Much like Black Beauty gave you an insight on the life of a 18th century horse, this post gives you an insight in the world of a 21st century sport horse. Due to my 34+ years of experience both in the Dutch and American equestrian world as an rider, owner and instructor, while importing, selling and showing Dutch Warmblood sport horses, my experiences visiting hundreds of breeding, training and showing barns, both in the US, in Germany and in the Netherlands, my experiences as a student riding with grand prix level riders and judges, I have first hand international, cross disciplinary knowledge of how horses are treated and regarded world wide, both at home and at the show grounds. I have attempted to use my insights to provide a minimally anthropomorphized point of view from the horse's perspective with science backing up my statements.
NOTE: Not all sport horses are treated like this. Not all horses see it this way. Not all riders do what is mentioned below. However, these practices are still prevalent on the horse-human interface. There is little transparency and show management is notorious for looking the other way when abuse is suspected. The audience is largely unaware these things occur in the equestrian world, especially those who attend without prior horse experience. I wrote this initially on my private facebook page to answer a friend's question of 'What does it mean to be a sport horse', and thought there might be a benefit to posting this in a public space as well. It is meant to provide people an opportunity to have an educated opinion regarding attendance and participation of top level equestrian competitions, to expand awareness of issues in horse well fare, and to push progressive motion toward increased well-fare for all horses.
*** This blog post was published in the August 2018 edition of Natural Awakenings**
We live in a culture driven by hunger for success. When talking about success, we typically talk about making billions of dollars, authoring multiple bestsellers, or rising to fame. But if we ask people who actually do those things, about the definition of ‘success’, their interpretation of the word has little to do with the very achievements that made them famous. Instead their sentiments surprisingly mimic those of one of man’s oldest allies; the horse.
Horses know a thing or 5 about problem solving. The powerful beasts survived thousands of years by relying on their instincts to keep them safe. These 5 lessons left a mark because of their pragmatic and no-nonsense application.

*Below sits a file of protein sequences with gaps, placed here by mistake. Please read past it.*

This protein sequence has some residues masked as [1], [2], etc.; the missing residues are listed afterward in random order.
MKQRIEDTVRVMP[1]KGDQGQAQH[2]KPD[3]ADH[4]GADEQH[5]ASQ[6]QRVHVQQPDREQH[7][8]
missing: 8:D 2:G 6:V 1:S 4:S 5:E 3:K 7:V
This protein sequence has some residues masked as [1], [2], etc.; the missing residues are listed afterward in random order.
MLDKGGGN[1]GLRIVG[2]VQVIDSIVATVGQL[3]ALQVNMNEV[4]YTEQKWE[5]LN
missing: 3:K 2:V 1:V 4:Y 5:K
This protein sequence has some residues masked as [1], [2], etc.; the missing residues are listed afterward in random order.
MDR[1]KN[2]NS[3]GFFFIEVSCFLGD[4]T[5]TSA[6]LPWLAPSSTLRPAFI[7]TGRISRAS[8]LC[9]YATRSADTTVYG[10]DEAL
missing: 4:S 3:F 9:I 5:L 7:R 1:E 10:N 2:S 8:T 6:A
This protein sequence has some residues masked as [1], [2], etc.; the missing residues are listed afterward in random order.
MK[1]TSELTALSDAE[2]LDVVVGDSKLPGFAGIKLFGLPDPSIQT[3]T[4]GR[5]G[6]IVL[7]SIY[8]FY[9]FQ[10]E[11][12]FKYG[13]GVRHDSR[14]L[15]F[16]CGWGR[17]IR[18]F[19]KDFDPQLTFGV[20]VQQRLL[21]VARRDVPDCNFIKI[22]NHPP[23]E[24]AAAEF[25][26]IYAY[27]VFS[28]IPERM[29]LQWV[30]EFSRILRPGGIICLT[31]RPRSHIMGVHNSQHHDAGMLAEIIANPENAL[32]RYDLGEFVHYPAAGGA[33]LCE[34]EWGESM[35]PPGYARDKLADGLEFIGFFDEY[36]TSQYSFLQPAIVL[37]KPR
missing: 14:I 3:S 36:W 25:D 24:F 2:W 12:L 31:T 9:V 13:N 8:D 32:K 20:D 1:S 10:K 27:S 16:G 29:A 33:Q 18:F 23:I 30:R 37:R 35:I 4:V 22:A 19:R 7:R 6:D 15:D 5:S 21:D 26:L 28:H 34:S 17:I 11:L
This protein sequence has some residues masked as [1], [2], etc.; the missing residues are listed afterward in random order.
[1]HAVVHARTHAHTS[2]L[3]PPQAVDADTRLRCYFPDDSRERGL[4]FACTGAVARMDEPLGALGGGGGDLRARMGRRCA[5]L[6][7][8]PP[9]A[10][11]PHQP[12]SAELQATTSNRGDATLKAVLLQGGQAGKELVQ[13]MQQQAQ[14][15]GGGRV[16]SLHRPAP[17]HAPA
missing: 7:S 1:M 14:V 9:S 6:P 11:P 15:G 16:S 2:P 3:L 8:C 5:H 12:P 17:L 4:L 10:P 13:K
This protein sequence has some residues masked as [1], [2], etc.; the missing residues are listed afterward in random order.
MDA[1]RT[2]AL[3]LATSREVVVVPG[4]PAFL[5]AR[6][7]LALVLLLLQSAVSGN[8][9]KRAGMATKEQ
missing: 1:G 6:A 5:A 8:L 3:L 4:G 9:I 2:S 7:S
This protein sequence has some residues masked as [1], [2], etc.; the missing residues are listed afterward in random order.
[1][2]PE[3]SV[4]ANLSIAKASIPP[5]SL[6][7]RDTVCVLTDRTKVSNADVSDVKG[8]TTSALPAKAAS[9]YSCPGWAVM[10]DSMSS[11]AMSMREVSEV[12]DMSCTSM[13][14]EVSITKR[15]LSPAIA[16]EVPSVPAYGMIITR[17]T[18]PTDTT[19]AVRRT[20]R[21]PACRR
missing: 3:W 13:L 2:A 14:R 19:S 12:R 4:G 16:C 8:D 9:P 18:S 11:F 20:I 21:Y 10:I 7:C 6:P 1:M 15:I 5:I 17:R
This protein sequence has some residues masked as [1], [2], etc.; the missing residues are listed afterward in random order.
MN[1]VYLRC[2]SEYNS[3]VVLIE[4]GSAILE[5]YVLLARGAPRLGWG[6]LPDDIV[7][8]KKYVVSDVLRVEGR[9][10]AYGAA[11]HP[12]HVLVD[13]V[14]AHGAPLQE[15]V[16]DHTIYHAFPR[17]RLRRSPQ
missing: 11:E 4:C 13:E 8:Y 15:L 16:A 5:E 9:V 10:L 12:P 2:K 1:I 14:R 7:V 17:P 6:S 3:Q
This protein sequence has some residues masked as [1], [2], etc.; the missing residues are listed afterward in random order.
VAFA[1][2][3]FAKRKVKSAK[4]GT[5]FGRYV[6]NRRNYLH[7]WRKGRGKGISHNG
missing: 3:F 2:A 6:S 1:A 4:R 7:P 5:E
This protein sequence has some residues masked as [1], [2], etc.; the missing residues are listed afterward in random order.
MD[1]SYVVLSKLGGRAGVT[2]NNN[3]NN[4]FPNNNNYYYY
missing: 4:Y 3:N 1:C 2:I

Communication is a two-way street, with a sender and a receiver. But if one relies on verbal language and the other on non-verbal language, challenges are bound to arise, making horses unruly and leaving riders frustrated. Read on to discover how to exchange the "whip' for WHIP and solve pervasive behavioral problems in your horse.
Whether you like it or not, your actions and words are constantly judged by your own mind. Often these voices are quite harsh and hurtful and can leave you feeling drained. Learn how to transform self-judgment by installing some easy habits and restore self-trust.
Resistance, disinclination, hesitancy, reluctance. Four words describing a tingling sensation associated with feeling you are not ready to move forward with something, even if you think you should. It doesn’t feel like a downright ‘NO!’, but more like a hunch, a disinclination to do something, a lack of enthusiasm. And the frustating thing? Is not always clear why you feel that way. Sounds familiar? Read on.
Getting Unstuck. It sounds so easy. But it's a lot harder than it seems. Harder than it should be. Here are seven easy, thought provoking questions to jump-start your quest for a more fulfilling life.
‘Just move on.’ they say. ‘Take that leap. Go for it.’
‘Cut your losses. What are you waiting for. You can do it, just believe in yourself.’
‘Life is short. The time is now. You’ve got this.’.
‘Alright’, you say, ‘OK, maybe you are right’.
But then. Choice paralysis. That first step. The actual leap.
Today, 16 years ago, in a small village in the East of The Netherlands, my father died. Death arrived as a relief, a respite after years of suffering. Death arrived and was as poetic as stupidly simple. Death arrived, took place and left. A father was no more, while my life was just beginning.
*** This blog post was published in the August 2017 edition of Natural Awakenings**
Dark clouds roll in from the West. Treetops sway while wind gusts get stronger. Birds seek shelter and people move indoors with dogs in close pursuit. It’s 5 pm in Piedmont, SC. The daily summer storm has arrived. In a nearby meadow only horses remain. Three resident equines graze peacefully, undisturbed by rolling thunder and bolts of lightning. They do not care if rain soaks their coat. They do not mind the howling wind. They are the calm in the middle of mayhem.
Whether you are an entrepreneur, executive, or a mom, your leadership is essential to ignite positive change in your tribe.
For some women, leading is a second nature. For others it can be challenging, frustrating and, when things don't flow, downright irritating. Sounds familiar?
Read on to learn how interacting with horses helps you grow your leadership skills.